Earl Doherty provides a long list of passages which make more sense under the mythical Jesus scenario than the historical Jesus scenario. If the mythical Jesus is clearly more far-fetched, then the list of of passages which point in the other direction must be very long indeed (and they must be a lot stronger than the example you gave) – can you provide a link?

  • It looks like a rehash of the Alpha course web sites that I’ve seen.

  • Steve

    Off topic, but the NYT has an article on atheism:
    http://www.nytimes.com/2010/10/16/us/16beliefs.html?src=me&ref=us

  • So much for religionists having the “moral authority.” Endorsing vandalism because someone disagreed with/ thought the message wrong says it all.
    And they are too imbecilic to even understand the implications of that tacit approval.

  • Zach

    Because, OneSTDV, religion’s existence is generally an EXTREMELY sucky thing for gay people. In a culture that has up until quite recently declined to acknowledge that gays and lesbians exist (except as some cartoonish, vaudevillian threat to all things holy), I appreciate the way Hemant and the other writers on this site regularly document religion’s stupidity and inhumanity regarding those with something other than a heterosexual orientation. Religion may not be the only source of homophobia, but it routinely uses its unearned cultural legitimacy to make hatred mainstream and respectable.

  • Richard Wade

    We kind of take it as someone well-meaning,

    (Two hands slapping forehead)

    So, pastor Swiggart, what well-meaning intention do you think the vandal had? If the vandal had assumed it was an atheist sign, would that have been a good, positive, acceptable reason to destroy someone’s property and squelch their freedom of speech? Aw shucks, it’s okay because they meant well. They thought they were tearing down an atheist billboard, so that makes it excusable?

    The hypocrisy and irony mix together here in a bewildering way. If the sign was torn down by a disgruntled Christian, then the Community at Lake Ridge church is the victim of something that too many Christians are prone to do, jumping to prejudicial conclusions and self-righteously thinking that they are justified in destroying what they assume is a contradictory view, and Swiggart is apparently forgiving that because it would have been okay if it had been an atheist’s sign.

    Atheists in that town definitely should put up a non-offensive but clearly atheist billboard, and WHEN, not if, it is torn down, they should go to Pastor Swiggart and ask him if he thinks that was justified for the same “well-meaning” reasons that his sign was torn down.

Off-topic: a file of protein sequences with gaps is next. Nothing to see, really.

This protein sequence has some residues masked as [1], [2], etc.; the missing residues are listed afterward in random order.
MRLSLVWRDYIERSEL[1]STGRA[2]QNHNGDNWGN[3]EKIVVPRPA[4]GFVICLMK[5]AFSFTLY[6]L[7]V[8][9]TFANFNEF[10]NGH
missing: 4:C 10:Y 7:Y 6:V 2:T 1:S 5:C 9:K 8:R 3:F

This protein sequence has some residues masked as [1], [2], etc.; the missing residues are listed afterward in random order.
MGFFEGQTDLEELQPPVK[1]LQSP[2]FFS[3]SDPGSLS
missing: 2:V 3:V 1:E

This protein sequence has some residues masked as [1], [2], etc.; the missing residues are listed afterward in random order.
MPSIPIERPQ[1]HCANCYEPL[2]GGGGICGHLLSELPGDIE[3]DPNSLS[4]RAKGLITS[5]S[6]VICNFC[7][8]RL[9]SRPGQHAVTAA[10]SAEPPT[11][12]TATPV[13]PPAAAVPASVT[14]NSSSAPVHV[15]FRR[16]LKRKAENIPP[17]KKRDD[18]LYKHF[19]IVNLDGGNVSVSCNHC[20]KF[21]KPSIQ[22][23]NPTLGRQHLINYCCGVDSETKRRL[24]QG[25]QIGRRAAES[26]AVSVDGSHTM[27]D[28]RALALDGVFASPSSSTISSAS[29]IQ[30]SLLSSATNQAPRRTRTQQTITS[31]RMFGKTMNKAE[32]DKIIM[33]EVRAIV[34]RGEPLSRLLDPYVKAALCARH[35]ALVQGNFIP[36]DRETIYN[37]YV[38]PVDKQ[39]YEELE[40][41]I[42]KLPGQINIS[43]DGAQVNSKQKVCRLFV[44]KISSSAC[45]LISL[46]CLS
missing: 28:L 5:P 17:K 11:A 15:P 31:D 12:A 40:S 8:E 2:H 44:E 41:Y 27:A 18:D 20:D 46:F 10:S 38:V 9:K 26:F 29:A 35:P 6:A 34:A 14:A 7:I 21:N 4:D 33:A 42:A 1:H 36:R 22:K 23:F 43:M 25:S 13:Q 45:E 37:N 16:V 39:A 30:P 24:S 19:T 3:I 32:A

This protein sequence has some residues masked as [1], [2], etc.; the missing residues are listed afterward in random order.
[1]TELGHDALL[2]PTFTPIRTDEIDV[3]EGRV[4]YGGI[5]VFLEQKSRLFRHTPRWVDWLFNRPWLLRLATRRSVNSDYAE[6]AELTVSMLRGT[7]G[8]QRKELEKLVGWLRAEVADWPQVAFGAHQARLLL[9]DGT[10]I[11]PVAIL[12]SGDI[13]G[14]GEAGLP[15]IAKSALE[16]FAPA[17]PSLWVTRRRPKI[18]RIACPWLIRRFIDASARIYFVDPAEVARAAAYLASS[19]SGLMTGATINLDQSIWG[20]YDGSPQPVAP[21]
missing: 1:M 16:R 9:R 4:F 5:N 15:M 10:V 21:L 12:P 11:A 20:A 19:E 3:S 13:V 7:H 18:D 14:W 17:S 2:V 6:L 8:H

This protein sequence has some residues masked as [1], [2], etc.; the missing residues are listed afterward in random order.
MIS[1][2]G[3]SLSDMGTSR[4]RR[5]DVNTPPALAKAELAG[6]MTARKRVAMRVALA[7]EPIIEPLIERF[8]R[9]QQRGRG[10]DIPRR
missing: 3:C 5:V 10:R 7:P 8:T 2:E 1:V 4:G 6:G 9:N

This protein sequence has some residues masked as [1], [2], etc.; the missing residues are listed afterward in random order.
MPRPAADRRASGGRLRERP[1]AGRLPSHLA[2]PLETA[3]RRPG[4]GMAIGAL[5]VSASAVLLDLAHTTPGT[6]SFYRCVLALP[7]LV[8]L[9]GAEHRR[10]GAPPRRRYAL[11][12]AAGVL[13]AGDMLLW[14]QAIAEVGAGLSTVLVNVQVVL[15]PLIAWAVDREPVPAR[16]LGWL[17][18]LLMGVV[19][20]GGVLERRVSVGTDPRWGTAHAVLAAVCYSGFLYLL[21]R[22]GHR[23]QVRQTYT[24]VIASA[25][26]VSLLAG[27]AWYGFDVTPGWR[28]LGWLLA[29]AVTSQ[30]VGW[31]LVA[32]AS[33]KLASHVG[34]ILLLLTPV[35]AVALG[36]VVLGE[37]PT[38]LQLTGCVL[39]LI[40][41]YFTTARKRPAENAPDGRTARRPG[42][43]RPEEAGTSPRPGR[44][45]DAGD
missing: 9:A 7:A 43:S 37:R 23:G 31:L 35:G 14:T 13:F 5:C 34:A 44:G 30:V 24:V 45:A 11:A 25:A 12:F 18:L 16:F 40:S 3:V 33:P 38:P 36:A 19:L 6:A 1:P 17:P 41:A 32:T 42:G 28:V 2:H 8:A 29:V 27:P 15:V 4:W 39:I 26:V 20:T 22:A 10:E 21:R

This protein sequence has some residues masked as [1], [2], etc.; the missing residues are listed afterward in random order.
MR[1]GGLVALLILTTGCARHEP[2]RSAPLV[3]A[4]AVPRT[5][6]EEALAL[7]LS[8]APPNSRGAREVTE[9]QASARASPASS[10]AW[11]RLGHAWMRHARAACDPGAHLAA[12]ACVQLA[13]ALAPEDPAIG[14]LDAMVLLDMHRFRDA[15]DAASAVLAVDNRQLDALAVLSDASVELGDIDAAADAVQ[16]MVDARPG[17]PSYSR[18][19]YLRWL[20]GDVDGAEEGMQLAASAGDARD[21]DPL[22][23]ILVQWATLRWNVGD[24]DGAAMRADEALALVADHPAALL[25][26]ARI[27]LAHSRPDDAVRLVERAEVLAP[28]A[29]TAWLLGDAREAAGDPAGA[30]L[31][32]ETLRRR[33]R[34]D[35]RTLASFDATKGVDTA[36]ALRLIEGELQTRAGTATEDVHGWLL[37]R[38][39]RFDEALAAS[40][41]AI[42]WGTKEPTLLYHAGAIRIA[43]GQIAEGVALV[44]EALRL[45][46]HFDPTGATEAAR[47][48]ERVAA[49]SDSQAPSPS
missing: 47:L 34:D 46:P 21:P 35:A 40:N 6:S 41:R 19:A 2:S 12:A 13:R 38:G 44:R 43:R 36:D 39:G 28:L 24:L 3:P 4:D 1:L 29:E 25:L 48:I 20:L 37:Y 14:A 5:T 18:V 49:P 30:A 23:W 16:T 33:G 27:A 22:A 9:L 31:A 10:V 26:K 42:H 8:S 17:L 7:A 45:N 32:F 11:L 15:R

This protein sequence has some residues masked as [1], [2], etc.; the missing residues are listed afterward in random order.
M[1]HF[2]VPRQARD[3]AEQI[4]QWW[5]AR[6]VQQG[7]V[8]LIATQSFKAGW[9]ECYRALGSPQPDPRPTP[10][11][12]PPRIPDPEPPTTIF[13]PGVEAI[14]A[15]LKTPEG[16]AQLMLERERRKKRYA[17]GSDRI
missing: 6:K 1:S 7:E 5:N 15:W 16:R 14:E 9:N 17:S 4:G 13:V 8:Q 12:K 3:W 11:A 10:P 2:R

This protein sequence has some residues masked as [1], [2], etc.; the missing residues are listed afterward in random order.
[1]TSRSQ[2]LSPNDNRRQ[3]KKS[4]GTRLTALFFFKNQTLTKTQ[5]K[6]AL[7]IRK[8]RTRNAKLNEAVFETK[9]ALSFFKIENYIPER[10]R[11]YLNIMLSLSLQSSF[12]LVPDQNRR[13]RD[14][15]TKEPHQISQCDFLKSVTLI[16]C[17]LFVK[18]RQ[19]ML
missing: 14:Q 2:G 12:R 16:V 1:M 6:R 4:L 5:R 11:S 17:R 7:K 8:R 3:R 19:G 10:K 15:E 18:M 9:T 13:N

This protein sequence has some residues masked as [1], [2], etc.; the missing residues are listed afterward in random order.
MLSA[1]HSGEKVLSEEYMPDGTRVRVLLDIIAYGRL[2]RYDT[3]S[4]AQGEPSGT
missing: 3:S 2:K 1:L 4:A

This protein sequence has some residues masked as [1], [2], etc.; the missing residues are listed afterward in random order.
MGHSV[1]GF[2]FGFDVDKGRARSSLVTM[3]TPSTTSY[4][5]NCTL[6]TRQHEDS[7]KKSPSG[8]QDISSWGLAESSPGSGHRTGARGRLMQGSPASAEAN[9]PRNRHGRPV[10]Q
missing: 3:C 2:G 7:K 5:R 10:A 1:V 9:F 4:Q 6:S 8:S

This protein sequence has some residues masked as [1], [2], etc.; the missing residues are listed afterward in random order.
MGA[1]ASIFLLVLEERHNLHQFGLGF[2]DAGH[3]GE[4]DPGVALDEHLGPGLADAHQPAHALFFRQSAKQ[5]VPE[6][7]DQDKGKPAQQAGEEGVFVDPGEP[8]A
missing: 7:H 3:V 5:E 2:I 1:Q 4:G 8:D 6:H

A suggested slogan for the sign:

    Atheists care.
    About people, civil rights, and liberty for all.

  • Because, OneSTDV, religion’s existence is generally an EXTREMELY sucky thing for gay people.

    I understand why Hemant thinks that religion is sucky for gays.

    But if one wants to countenance the idea that religion is a net drain on the entirety of humanity, focusing on one relatively small issue is inimical to the stated goal.

    And when one considers the violence and destruction caused by religion, the gay focus is surely not the best one.

  • The website has a feedback form where you can submit comments publicly…

  • Dasen

    OneSTDV, this site doesn’t just focus on gay issues. Your complaint is idiotic so just top now. If you want to talk about what you want to talk about, start your own blog.

  • Richard Wade

    I decided to give Pastor Swiggart the benefit of the doubt and ask him what he meant by his remark. I sent this email to the church’s site:

    Dear Pastor Swiggart,

    I was curious about a remark you were quoted as having said in the article in the Dallas News (dot) Com, about the tearing down of your “Jesus Does Not Care sign.” You are quoted as saying,

    “We kind of take it as someone well-meaning. If you just look at the words, you think, ‘Well, that’s not good. Jesus does care.'”

    I’m wondering what well-meaning intention you think the vandal had? If the vandal had assumed it was an atheist sign, as other people in that article indicated they had assumed, are you saying that would have been a good, positive, acceptable reason to destroy someone’s property and squelch their freedom of speech? Aw shucks, it’s okay because they meant well. They thought they were tearing down an atheist billboard, so that makes it understandable and excusable?

    Atheist groups occasionally have put up billboards around the country, usually as innocuous and inoffensive as they possibly can be. For the most part, they’re simply calling out to other isolated atheists in the community, telling them that they’re not alone, that there are other people who feel the way they do, and just like your ministry, they have a place to go for solace and support.

    Yet those signs are reviled, protested, vandalized and destroyed very frequently, usually by Christians who strike the pose of being “offended,” apparently only because atheists exist.

    I hope that you are not implying that the destruction of your sign was forgivable because it would have been okay if it had been an atheist group’s sign.

    Imagine if an atheist group were to put up a non-offensive but clearly atheist billboard in your area, basically saying hello to other atheists out there and nothing more. WHEN, not if, it is vandalized or torn down, would you say that that was justified for the same “well-meaning” reasons that your sign was torn down?